With the 7D’s autofocus, you want to stick with manual select and use AF point expansion if you’re shooting a predefined, stationary subject. For example, if you’re shooting something small like a cellphone, or taking a portrait. I found I got better results this way. Manual zone select is useful when the subject is slightly larger, or biasing a particular side of your viewfinder, of if you intend to shoot off-centre. An individual AF point can also be selected. Any of the 19 points are selectable. For focussing on something small, you want to use an individual point centred on the object, to get sufficient DOF, thereby emphasising your subject.
The EOS 50D with its 9-point AF with a single centre point being cross type seems like a relic when compared to the AF system on the 7D. Nikon does have a higher density of AF points i.e. 51, with 15 of these at the centre being cross type, but having all AF points sensing horizontally as well as vertically is so much more pleasing, and flexible. Film cameras used to focus just fine with a single, central focus point, and we’re getting into the numbers game here. The 7Ds focussing system is even more complex than the 5D Mark 2, and unlike the 1D Mark 4, all 19 points remain cross type, irrespective of the lens and its F number.
In practice, the 7D focuses very quickly and accurately. Obviously, it will be a bit faster if you’re using a really fast lens with a large aperture. Using a USM lens will speed things up further. Not only is the 7D very fast, its also mighty accurate. From the 700 or so photos I clicked, in rain, sunshine and even at night, indoors, in malls, parks and such, the 7Ds focus was spot on most of the time. There were a couple of night shots where focussing was slow. Allowing the flash AF assist to fire by raising the flash in such cases will speed things up considerably, but then you have to deal with the woes of using a flash, though this can be disabled. However, it must be noted that the 7D is slightly faster than the Nikon D300s and much faster than the EOS 50D when focussing in low light, even without the AF assist beam. When tracking a moving object, the 7D was able to keep up with regular 35 kmph traffic, and 90 per cent of all shots with moving objects were sharp and properly focussed.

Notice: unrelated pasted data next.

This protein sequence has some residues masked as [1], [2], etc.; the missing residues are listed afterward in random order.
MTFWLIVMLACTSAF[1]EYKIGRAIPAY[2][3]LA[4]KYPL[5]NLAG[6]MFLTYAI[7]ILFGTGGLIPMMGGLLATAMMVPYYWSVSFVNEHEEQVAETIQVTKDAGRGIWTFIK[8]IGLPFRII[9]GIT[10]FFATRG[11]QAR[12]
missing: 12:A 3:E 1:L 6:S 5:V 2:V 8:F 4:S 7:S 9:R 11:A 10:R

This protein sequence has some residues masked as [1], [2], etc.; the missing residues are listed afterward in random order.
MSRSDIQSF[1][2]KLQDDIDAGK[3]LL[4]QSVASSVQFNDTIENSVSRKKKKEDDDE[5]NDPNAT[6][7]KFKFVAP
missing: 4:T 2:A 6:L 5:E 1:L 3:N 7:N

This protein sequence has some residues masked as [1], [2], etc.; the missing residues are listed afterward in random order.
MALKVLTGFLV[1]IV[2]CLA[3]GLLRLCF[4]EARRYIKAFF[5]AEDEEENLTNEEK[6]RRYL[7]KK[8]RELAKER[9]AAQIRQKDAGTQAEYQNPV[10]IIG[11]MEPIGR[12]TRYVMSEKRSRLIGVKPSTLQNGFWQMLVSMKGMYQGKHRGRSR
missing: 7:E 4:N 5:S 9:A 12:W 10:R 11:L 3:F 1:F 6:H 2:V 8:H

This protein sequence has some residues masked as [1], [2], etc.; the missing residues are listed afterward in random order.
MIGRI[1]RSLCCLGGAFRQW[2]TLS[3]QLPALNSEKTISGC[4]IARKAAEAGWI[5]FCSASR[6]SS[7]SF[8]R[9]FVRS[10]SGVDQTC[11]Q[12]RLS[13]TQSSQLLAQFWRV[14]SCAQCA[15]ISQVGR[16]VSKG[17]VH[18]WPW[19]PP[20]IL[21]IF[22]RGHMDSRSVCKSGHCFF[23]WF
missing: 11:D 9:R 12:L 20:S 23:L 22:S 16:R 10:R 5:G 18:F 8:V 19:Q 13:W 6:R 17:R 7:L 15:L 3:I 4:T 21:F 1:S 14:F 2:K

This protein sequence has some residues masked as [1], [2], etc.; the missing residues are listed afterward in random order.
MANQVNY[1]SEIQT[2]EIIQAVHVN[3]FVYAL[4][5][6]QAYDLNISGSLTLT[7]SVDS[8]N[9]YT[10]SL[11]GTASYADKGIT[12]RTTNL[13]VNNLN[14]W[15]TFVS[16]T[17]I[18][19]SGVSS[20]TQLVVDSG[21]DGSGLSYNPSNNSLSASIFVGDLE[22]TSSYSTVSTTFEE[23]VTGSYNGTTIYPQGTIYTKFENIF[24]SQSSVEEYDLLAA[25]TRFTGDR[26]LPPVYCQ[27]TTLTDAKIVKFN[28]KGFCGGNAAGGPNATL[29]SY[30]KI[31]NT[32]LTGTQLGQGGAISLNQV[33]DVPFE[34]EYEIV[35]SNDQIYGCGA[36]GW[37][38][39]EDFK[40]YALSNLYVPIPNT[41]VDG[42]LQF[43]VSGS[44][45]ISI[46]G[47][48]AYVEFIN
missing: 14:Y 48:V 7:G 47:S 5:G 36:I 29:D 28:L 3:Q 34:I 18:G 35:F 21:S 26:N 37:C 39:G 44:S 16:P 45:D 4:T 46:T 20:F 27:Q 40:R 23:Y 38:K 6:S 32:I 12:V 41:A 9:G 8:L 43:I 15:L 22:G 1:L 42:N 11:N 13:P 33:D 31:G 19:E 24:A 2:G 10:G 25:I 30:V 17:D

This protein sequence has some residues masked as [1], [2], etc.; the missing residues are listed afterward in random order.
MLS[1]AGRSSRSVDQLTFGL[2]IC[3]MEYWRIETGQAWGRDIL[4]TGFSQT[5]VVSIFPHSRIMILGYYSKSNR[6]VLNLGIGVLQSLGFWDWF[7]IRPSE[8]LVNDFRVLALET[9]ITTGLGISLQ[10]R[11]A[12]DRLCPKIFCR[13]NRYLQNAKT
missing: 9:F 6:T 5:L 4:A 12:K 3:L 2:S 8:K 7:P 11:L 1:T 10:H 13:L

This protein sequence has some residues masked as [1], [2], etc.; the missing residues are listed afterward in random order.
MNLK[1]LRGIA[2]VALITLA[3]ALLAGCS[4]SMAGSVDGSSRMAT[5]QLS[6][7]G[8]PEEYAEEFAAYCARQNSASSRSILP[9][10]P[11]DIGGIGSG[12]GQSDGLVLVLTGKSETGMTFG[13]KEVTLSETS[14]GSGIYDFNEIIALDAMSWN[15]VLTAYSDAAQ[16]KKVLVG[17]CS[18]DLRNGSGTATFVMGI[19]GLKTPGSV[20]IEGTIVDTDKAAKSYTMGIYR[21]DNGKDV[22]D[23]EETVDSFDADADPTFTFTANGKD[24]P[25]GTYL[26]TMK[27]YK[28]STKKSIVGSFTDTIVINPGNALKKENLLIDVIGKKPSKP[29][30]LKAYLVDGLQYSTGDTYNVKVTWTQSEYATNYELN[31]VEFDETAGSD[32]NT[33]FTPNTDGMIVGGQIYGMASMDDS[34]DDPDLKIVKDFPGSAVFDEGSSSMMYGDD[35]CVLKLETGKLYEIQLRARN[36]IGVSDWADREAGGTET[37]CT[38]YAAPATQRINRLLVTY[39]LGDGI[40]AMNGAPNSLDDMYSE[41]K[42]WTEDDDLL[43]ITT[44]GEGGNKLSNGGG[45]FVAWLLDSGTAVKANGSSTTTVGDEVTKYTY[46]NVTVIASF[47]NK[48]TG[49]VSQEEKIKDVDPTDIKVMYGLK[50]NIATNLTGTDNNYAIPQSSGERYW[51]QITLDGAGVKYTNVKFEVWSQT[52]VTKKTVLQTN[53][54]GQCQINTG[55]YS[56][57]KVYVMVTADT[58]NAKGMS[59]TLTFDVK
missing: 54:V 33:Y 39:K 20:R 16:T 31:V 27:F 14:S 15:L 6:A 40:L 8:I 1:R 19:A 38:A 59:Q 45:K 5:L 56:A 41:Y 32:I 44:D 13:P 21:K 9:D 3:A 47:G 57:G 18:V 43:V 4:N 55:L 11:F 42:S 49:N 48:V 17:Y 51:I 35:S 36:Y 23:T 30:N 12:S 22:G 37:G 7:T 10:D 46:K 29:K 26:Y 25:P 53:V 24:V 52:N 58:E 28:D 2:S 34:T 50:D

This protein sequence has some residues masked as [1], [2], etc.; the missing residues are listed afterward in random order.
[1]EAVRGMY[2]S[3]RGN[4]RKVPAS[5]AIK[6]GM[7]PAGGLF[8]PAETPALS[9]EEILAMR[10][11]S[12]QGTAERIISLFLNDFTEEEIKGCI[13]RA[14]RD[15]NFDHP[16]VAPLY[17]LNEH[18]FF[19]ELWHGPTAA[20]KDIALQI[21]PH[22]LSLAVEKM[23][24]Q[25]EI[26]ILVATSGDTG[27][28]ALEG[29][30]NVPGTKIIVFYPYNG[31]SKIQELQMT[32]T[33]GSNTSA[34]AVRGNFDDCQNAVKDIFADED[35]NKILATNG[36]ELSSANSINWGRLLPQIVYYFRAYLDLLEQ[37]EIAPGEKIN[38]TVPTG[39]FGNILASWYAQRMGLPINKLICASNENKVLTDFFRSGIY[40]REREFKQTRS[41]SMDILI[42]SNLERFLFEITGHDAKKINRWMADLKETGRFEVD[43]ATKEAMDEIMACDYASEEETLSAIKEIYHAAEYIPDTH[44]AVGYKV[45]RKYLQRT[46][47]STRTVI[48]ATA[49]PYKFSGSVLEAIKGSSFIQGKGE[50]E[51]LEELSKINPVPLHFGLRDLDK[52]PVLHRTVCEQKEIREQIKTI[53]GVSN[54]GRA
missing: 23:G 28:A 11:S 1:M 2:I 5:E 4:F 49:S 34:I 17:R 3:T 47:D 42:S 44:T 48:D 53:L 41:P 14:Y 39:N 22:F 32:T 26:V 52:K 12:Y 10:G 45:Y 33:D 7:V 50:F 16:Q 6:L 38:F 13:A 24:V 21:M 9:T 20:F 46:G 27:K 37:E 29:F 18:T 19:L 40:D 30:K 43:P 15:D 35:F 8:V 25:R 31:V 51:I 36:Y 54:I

The 7D was tested with two lenses, Canons own 15-85 IS USM and 50mm f1.8. Focussing with non-USM lens is slower, but on the 15-85, especially in with ambient light, the 7D is very fast. Non USM lens are also noisy, making a grating sound when focussing, which can get annoying, and, I imagine would create unwanted disturbance if you’re shooting video, since they’d likely get recorded as well. What is especially nice to know, is that while it focuses fast, it’s also accurate; however, focussing is ever so slightly sharper, (by a hairsbreadth no more), at the centre, although, this is somewhat inherent among dSLRs.
Speed? How does 8 fps sound to you? Only the 1D Mark 4 does better with 10 fps. This blistering clip can be maintained for some time, we tried with 40 shots captured in jpeg. The 7D had no issues maintaining 8 fps with a SanDisk Pro II CF card. It can also maintain 8 fps when shooting RAW but not for as many consecutive images. This is because the buffer that is feeding the card gets full. There will be a short gap of around half a second before the 7D will shoot again, this time being used to write to the memory card from the buffer. Needless to say, 99 per cent of users will find the 7D is quick enough for them. While many feel that this feature benefits sports photographers only, it’s useful to pretty much anyone, especially when you’re without a tripod, and don’t have time for a second composition, but need to get it right. You now have at least 4-5 shots to choose from. Throughout the speed tests, the 7D maintained 8 fps, with it’s shutter firing off shots and sounding like a silenced submachine gun.
The battery is rated at 1800 mAh, which is 400 mAh more than the battery on the 50D. Battery life is excellent. At the time of writing this, we have exactly 785 shots on the 7D. Out of these, some 50 shots were shot with flash. The battery was only charged once, in the beginning, and never again. So far, the camera registers 19 per cent of juice remaining. This is pretty exceptional. The 7D also has an improved battery level metering system that shows 6 gradients in battery level. The exact percentage of charge remaining, is available within the main menu, under the relevant option.